FT – Nigerian email sting leads to theft of millions from companies

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 A criminal syndicate in Nigeria is stealing millions of dollars from companies around the world by intercepting their emails and diverting bank transfers, a report says.

SecureWorks, a cyber security company, says it has uncovered a group of 30-40 cyber criminals stealing about $5m a year, often from industries that buy and sell large shipments, including chemical manufacturing, pharmaceuticals and heavy machinery.

Cyber criminals are increasingly pretending to be executives and using fake email accounts to steal money from companies, with the Federal Bureau of Investigation warning of a dramatic rise in business email compromise scams. The US law enforcement agency reported in June that cyber criminals had tried to snatch more than $3bn, an increase of 50 per cent over 10 months.

James Bettke, a researcher at SecureWorks, said the Nigerian criminal ring was more sophisticated than some email spoofing scams, which send emails claiming to be from a senior executive ordering wire transfers, in that they intercept an existing transaction.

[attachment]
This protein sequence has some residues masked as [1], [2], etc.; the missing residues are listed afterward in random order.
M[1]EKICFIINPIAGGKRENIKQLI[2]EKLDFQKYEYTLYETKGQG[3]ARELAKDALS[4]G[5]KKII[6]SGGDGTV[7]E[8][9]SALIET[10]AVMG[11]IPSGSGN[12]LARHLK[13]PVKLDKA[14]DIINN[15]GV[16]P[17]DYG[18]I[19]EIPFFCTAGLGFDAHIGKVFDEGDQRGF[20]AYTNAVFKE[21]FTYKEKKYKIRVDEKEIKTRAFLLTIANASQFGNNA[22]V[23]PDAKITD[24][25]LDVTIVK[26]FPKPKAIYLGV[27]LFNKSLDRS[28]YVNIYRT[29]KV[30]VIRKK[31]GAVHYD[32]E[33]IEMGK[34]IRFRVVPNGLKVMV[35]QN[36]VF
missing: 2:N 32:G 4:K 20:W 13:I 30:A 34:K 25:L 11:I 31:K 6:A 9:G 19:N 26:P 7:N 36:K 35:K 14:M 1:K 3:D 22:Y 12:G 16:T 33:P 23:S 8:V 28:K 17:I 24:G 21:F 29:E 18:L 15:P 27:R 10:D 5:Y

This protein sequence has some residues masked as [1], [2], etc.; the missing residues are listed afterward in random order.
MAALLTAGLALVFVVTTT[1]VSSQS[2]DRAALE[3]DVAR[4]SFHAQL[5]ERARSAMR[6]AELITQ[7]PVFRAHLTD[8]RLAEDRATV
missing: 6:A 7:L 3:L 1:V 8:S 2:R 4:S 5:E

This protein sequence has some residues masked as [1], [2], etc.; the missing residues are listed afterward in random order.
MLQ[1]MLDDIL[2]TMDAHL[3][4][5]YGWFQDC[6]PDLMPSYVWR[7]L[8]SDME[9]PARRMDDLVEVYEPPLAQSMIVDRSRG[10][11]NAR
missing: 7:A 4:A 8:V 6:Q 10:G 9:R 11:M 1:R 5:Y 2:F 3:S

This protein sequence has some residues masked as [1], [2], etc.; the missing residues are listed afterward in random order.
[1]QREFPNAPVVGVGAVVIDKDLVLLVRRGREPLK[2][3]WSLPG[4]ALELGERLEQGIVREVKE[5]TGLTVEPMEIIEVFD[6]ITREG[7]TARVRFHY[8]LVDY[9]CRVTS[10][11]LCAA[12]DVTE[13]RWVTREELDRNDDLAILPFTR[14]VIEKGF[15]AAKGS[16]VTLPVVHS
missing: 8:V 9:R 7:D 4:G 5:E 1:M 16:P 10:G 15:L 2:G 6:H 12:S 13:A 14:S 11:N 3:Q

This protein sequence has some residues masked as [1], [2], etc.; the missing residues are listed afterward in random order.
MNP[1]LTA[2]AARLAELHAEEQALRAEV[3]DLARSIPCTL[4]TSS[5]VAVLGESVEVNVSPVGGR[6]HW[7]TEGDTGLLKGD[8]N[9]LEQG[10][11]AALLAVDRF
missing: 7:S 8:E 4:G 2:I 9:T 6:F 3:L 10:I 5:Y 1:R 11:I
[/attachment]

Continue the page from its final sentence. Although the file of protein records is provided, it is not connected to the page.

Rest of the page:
“They [the victims] sincerely believe there is a real transaction going on, so they become completely confused,” he said, adding that “nothing seems out of place” until the money does not turn up.
SecureWorks has informed law enforcement agencies about the scam and attempted to contact companies involved. The cyber security company, which went public this year, claims to have identified the perpetrators of the crime, including their names, social media profiles and conversations between them, with details on how the business is run.

The group’s tactics are less sophisticated than those used to steal from the Swift global bank payments system, which has been in focus this year after $81m was stolen from the Bangladesh central bank and ended up in casinos in the Philippines.

Mr Bettke said the method was “digital cheque washing”, the online equivalent of the crime where cheques are stolen from a mailbox and washed in acetone to obscure the true payee and redirect the money to another bank account. The hackers find existing unpaid invoices, change the payee and reply to the buyer, who then sends money to the criminal’s account, not the seller.

In one case, SecureWorks says the group hijacked the email of an employee at an Indian chemical company. When a US chemical company sent a request to purchase $400,000 of chemicals, the hackers changed the rules in the employee’s email account so that all future emails from that company were directed to the hackers’ inbox. They changed the details on an invoice so the US company paid them, not the Indian company.

 

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